The chance to taste fourteen separate Chablis from a single grower across the same vintage was an opportunity too interesting to pass up on the final day of the London Wine Fair. Also thrown in were a couple of 2009 wines. Jean-Marc Brocard is one of the larger Chablis producers, a business he started from scratch in 1974. Some of the vineyards have been put on a biodynamic footing.
Three estates hardly represents a comprehensive tasting of the bounty of the Yarra Valley, but these are an impressive bunch nonetheless. Named after John Coltrane’s first solo album – and reflected in winemaker Phil Sexton’s big move from winemaking in Western Australia [Devil’s Lair] to the Yarra Yalley – Giant Steps is an impressive Yarra producer of Chardonnay and Pinot Noir. The Chardonnays have race and verve, you feel they’ll be hitting their stride when others will be kicking the bucket.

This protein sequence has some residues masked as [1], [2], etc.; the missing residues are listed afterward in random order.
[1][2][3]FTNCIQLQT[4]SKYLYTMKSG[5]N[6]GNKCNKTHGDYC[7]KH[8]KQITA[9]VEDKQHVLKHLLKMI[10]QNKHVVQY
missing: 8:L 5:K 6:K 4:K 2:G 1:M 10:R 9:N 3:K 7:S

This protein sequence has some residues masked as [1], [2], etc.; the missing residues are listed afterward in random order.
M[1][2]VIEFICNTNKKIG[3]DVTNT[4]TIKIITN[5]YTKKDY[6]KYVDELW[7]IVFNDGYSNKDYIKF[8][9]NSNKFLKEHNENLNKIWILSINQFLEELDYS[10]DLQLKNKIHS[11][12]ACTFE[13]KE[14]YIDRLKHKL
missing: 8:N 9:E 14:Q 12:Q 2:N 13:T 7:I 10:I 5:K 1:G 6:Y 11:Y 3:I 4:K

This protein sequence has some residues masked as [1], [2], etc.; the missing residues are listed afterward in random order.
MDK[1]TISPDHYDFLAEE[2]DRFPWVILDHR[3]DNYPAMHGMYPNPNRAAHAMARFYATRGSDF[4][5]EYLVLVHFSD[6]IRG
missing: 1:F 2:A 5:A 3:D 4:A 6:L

Despite the perception that the country has in recent years lost out to South Africa and the combined forces of Chile and Argentina as the world’s cutting edge wine making powerhouse, Australia remains one of the most exciting places to make wine. Partly it’s because it is a unique place – the country is huge with some of the most diverse terrior in the world – but also importantly because of the open-mindedness and energy of the Aussie wine makers themselves – especially when you get amongst the privately owned wineries.
An isolated strip of red soil on the South Australian and Victorian border has for the past fifty years provided Australia with its finest Cabernet Sauvignon. Great Cabs do come of course from Western Australia’s Margaret River and also from Victoria but no region in Australia has consistently produced such fine Cabernet as Coonawarra. In that sense it is the ‘Medoc’ of Australia, if not necessarily in style, certainly in importance.